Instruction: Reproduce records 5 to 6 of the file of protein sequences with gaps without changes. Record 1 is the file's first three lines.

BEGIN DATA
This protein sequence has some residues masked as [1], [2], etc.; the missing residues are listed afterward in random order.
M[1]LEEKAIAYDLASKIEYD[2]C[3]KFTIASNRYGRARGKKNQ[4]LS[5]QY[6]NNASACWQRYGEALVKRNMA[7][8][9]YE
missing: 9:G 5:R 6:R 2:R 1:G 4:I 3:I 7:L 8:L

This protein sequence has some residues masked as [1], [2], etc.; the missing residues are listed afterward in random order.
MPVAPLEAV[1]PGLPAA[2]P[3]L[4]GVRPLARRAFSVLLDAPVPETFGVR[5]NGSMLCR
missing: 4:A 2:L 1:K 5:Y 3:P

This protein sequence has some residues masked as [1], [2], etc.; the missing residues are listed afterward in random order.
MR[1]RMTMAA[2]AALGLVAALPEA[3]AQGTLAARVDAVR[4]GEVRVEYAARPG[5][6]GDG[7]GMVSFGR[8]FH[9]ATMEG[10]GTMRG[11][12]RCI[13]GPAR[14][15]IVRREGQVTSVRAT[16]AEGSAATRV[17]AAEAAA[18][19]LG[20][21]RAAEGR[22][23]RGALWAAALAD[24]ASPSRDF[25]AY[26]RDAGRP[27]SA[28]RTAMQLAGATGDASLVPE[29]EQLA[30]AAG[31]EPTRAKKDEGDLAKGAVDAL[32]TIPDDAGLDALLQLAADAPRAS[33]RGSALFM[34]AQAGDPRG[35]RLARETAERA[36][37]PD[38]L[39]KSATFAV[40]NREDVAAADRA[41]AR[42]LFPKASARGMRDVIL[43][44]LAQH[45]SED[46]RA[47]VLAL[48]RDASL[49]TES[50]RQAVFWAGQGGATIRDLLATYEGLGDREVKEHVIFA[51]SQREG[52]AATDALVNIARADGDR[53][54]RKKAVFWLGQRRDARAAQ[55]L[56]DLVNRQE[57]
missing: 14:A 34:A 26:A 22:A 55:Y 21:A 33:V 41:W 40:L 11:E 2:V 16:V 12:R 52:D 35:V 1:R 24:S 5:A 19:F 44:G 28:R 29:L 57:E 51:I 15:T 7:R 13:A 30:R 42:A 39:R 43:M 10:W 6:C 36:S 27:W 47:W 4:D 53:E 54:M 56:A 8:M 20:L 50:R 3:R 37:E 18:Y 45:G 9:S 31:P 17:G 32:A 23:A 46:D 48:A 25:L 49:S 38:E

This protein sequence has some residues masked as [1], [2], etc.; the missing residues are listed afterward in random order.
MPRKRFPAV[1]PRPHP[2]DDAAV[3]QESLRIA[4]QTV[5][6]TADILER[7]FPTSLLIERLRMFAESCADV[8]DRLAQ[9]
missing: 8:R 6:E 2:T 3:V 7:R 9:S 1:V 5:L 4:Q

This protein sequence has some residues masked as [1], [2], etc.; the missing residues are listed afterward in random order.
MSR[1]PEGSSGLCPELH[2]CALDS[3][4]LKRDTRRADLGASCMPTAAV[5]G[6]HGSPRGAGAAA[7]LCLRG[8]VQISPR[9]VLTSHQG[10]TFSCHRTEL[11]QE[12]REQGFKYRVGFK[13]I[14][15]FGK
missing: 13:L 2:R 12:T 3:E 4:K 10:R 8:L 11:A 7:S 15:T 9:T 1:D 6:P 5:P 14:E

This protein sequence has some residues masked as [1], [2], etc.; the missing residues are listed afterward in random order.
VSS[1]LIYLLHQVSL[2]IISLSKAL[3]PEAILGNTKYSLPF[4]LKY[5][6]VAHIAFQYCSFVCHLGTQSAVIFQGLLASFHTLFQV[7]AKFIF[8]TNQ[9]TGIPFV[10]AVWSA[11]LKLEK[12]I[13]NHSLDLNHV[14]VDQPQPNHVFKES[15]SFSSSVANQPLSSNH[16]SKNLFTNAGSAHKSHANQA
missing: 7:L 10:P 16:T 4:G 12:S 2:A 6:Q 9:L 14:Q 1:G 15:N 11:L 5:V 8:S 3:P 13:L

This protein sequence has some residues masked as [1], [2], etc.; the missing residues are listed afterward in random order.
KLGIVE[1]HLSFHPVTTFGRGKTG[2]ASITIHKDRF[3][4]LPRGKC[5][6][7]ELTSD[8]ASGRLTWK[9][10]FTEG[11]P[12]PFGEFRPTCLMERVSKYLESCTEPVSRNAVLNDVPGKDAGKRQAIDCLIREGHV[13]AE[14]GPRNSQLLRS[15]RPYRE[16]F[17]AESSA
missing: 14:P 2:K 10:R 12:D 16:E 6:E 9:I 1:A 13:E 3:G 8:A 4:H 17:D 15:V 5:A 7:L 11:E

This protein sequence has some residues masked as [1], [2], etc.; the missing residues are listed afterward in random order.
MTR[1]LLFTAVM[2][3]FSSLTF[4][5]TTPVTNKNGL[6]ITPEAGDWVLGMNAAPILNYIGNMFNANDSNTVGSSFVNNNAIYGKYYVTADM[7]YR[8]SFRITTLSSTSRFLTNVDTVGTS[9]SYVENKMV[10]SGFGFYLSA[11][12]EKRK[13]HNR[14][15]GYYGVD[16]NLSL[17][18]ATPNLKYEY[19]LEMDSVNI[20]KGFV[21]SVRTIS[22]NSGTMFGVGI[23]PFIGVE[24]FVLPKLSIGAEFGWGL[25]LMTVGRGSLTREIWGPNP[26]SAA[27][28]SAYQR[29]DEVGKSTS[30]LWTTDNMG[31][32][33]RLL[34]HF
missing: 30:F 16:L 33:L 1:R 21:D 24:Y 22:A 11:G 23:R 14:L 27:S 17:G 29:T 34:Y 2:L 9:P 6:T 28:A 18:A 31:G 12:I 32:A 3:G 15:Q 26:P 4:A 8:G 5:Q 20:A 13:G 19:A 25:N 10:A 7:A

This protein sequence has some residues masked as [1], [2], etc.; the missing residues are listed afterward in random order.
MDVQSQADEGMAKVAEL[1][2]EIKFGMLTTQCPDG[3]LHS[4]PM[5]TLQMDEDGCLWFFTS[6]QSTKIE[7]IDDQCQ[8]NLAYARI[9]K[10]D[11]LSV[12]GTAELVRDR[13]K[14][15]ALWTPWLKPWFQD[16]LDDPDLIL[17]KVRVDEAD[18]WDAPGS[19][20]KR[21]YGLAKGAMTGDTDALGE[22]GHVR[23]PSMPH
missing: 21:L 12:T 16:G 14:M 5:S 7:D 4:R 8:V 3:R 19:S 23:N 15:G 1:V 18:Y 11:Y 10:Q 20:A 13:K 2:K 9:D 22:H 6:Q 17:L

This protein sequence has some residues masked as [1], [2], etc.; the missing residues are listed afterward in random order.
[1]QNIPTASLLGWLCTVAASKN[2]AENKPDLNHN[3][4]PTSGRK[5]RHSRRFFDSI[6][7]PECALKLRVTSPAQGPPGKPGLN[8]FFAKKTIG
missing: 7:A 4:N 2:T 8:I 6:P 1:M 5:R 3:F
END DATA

This protein sequence has some residues masked as [1], [2], etc.; the missing residues are listed afterward in random order.
MSR[1]PEGSSGLCPELH[2]CALDS[3][4]LKRDTRRADLGASCMPTAAV[5]G[6]HGSPRGAGAAA[7]LCLRG[8]VQISPR[9]VLTSHQG[10]TFSCHRTEL[11]QE[12]REQGFKYRVGFK[13]I[14][15]FGK
missing: 13:L 2:R 12:T 3:E 4:K 10:R 8:L 11:A 7:S 15:T 9:T 1:D 6:P 5:P 14:E

This protein sequence has some residues masked as [1], [2], etc.; the missing residues are listed afterward in random order.
VSS[1]LIYLLHQVSL[2]IISLSKAL[3]PEAILGNTKYSLPF[4]LKY[5][6]VAHIAFQYCSFVCHLGTQSAVIFQGLLASFHTLFQV[7]AKFIF[8]TNQ[9]TGIPFV[10]AVWSA[11]LKLEK[12]I[13]NHSLDLNHV[14]VDQPQPNHVFKES[15]SFSSSVANQPLSSNH[16]SKNLFTNAGSAHKSHANQA
missing: 7:L 10:P 16:T 4:G 12:S 2:A 6:Q 9:L 14:Q 1:G 15:N 11:L 5:V 8:S 3:P 13:L